She drives her Polaris six-wheeler down the hill from the house to the barns this afternoon, her rat terrier dog Friday by her side. Wearing a persimmon leather jacket over a silk blouse, with printed skinny jeans tucked into her cowboy boots, she looks for wardrobe affirmation. “Do I look OK? I’ve had this jacket for 20 years; forgot I had it. These boots don’t match my outfit. Should I wear my hat?” Friday’s dusty paw prints are on the hat. She brushes them off with her hand. “All right then, let’s go see the horses. This is going to be a lot of fun!”
Alice is renowned for running one of the finest and most profitable broodmare programs in the cutting horse business. “My horses have had the same genetics for eight generations. I’m real proud of that,” she says. “We just had X-rays done of all our 2-yearolds, our show horses and our yearlings. We didn’t have one flaw out of many head of horses, and that’s unheard of. It’s because we consistently breed for balance, bones and brains.”
It’s difficult if not impossible to figure out which horse she loves the most. The Boon, definitely a sentimental favorite, is a red roan stallion out of one of Alice’s great mares, Boon San Kitty, and leading cutting sire Peptoboonsmal. The Boon is smart, quick, aggressive on a cow and strong, which is exactly what Alice looks for in her cutting horses. And she’s proud of Rockin W, the 2009 National Cutting Horse Association (NCHA) open champion and namesake of her ranch. Beautiful mares, descendants of her champion stock, and four new babies graze near a fence line. Alice recently sold two of her mares to spend more time on the next generation.
While she spends as much time as her busy schedule allows at the Rocking W, she hasn’t been riding much lately, Lennox to work the horses.baby-faced 23-year-old who has been with the Rocking W for two years. He is a treasured member of the ranch family, as evidenced by the fact that Alice talked about
“His nickname is ‘Sunshine,’ and he’s a joy to be around. He loves these horses. He gets into their mind.” horses. On this day, he has saddled up a couple of horses for an afternoon training session.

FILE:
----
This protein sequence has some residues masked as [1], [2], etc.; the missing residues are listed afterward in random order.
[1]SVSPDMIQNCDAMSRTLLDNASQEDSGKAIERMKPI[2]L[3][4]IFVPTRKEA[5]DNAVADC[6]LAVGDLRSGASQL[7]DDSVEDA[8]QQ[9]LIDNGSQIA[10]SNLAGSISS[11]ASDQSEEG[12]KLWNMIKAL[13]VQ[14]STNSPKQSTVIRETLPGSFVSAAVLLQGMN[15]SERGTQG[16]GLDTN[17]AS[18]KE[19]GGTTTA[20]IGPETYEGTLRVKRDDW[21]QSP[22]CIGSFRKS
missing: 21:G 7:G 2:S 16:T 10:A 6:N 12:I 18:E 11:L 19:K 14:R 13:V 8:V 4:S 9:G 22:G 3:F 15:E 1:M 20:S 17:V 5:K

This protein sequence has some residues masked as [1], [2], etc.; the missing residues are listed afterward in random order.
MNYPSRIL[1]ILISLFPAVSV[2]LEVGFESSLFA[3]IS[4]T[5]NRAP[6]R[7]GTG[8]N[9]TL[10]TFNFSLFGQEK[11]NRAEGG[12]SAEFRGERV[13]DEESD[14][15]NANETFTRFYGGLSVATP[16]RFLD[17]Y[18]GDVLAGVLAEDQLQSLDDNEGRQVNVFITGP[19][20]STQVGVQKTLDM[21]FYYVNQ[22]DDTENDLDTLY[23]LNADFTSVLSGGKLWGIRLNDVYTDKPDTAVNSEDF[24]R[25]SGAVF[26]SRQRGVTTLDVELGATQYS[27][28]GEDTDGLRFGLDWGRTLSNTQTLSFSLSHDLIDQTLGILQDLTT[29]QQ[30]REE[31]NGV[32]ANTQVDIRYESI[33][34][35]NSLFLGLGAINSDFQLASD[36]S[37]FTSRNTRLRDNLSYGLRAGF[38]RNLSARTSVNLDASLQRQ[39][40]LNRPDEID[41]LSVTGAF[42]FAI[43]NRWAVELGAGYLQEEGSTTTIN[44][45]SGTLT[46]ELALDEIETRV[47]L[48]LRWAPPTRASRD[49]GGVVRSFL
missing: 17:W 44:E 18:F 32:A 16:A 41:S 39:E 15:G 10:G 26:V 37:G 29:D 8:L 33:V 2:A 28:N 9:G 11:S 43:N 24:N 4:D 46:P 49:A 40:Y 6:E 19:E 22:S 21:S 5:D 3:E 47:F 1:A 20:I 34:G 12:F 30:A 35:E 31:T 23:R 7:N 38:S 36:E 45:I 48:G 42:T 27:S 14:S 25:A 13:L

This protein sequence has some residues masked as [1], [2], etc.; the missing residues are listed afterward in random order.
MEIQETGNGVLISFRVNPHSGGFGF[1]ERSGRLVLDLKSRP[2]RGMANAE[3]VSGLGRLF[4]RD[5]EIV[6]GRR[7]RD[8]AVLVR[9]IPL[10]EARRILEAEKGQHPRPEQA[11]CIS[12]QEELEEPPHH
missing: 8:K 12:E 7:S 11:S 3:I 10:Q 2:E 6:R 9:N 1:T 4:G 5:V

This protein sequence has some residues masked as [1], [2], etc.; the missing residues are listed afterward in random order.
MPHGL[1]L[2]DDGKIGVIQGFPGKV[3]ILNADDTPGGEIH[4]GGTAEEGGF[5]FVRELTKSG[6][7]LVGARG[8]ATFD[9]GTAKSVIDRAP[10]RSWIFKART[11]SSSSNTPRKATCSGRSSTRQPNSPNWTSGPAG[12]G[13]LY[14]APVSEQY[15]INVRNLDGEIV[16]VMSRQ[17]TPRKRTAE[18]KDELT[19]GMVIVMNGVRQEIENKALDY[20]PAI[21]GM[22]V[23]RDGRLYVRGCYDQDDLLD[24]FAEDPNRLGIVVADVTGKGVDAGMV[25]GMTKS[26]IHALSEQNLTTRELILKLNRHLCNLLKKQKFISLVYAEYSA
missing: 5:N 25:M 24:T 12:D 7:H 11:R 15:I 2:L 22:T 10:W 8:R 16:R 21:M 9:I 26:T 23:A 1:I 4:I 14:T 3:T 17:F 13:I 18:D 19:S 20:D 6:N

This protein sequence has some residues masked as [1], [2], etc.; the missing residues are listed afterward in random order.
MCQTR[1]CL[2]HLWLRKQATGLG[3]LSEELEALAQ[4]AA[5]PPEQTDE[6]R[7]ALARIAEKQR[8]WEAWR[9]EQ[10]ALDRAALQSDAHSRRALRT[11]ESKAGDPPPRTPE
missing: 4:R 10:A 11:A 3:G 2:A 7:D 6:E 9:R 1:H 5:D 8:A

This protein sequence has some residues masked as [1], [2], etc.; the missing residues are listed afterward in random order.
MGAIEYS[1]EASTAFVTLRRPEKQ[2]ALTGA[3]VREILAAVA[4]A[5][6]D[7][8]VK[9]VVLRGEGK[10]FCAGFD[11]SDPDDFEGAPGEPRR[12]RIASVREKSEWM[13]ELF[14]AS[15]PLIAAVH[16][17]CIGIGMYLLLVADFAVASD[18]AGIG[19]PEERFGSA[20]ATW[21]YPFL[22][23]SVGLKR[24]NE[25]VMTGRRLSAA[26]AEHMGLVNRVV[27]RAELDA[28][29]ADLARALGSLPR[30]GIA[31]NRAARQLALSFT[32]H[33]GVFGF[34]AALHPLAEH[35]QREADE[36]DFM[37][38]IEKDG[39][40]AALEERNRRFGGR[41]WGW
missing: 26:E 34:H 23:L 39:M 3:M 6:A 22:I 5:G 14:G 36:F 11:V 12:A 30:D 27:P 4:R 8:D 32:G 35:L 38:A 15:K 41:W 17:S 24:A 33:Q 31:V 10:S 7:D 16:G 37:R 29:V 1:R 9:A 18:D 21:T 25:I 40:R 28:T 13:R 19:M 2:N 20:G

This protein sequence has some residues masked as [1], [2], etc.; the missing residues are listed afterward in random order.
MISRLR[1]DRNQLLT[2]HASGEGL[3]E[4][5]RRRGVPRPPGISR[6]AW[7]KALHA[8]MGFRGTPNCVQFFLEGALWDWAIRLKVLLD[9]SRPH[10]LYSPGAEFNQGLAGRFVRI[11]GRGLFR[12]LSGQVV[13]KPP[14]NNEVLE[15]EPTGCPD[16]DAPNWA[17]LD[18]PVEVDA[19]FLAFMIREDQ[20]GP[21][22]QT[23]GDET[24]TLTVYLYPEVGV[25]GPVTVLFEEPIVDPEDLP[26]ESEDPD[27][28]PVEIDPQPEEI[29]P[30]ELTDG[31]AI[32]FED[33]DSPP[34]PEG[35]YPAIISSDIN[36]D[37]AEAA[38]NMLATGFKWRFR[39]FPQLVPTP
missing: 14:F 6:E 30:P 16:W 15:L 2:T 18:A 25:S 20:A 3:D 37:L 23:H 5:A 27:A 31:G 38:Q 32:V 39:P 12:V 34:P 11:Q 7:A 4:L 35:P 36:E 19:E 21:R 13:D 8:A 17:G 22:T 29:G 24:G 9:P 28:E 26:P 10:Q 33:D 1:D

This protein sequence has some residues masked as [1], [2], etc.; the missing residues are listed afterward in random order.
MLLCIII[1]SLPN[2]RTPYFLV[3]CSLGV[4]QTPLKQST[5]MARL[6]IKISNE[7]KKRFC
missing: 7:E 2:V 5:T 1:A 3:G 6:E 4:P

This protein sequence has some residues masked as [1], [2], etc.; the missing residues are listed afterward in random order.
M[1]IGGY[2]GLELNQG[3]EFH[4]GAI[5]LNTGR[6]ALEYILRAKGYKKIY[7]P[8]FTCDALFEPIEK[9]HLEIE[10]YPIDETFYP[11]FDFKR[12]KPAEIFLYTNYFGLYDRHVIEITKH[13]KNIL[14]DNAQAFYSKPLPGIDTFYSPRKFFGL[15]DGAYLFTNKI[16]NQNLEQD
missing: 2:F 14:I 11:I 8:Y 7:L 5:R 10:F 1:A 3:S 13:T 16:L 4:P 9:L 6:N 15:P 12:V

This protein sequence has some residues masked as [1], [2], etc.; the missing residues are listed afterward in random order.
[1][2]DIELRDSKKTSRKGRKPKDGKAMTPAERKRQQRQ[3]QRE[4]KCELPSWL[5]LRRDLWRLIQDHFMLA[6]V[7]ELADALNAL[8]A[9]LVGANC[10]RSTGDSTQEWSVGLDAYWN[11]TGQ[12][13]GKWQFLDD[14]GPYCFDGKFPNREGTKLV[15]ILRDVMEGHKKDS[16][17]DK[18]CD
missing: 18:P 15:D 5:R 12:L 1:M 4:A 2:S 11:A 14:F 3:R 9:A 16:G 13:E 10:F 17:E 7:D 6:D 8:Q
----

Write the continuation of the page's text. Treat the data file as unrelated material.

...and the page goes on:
Jesse lives on the ranch and trains 17 of Alice’s horses. On this day, he has saddled up a couple of horses for an afternoon training session.He and Alice talk about recent breedings, the possibility of getting another cutting practice horse and the upcoming NCHA Futurity. “We’re like a family out here,” says Jesse. “I’m really lucky to get the opportunity to work for Alice.
The fact of the matter is you can’t ride horses like hers anywhere else.” Jesse also credits her for being a bit of a ranch mom. “She watches me and keeps me on track. She cooks good food, too, and keeps weight on me.”
Inside the cutting arena, Alice decides to ride The Boon, mounting the strong-willed stallion with ease and putting on a brief cutting display.
“Isn’t he something?” she asks.
The early years
Born in 1949 and growing up in Bentonville, Alice says she always has been a tomboy (she had three brothers and was the youngest of the children) and was into horses from the day she was born. Granddaddy Robson, her mother’s father, was a cattle rancher in Oklahoma. He gave the Walton kids their first horse as a Christmas present when Alice was in the third grade. “The only time I could get out of school was to go to Oklahoma and ride. I got to brand with the cowboys, and I thought I was cool. That was my favorite thing.”
She learned to drive at an early age, because her father was a St. Louis Cardinals fanatic. “Daddy would drop me off at horse shows, and he would go out looking for stores,” Alice says. “We never told my mom this. Then he’d come back to watch me [compete], and we’d drive back home. Dad would listen to the St. Louis Cardinals baseball games while we were driving down these little two-lane roads in the Ozark Mountains, and he would get so excited when the Cardinals got a home run, he’d go off the road and throw my horses around. So I got to start driving the car and trailer when I was 12,” she says, laughing.
Her father’s influence continued. “Daddy used to always tell us you can do anything you think you’re big enough to do, but you better think it through first.” She worked at her father’s Ben Franklin store selling popcorn and was paid in little china horses.
“I learned a lesson about money at an early age. I had a gazillion trophies from AQHA [American Quarter Horse Association] horse shows. If a horse could do it, I rode ’em. I got some checks that were maybe $80, which was a lot of money in the late ’50s. I was so proud that I put ’em up on my bedroom wall. I didn’t know you had to cash them at a certain time. They closed the account before I got my money.”
She also worked at various Walmart stores in the summers and after school. “When I was in high school, I helped the guys make the displays. I did every job there was to do. I wrapped presents for Christmas, but I never was good at that,” she says. “Daddy told me that I’d learn more if I’d be a waitress, because you learn about people, and that’s one job I wish I’d done. Of course, it’s never too late. I could still do it.”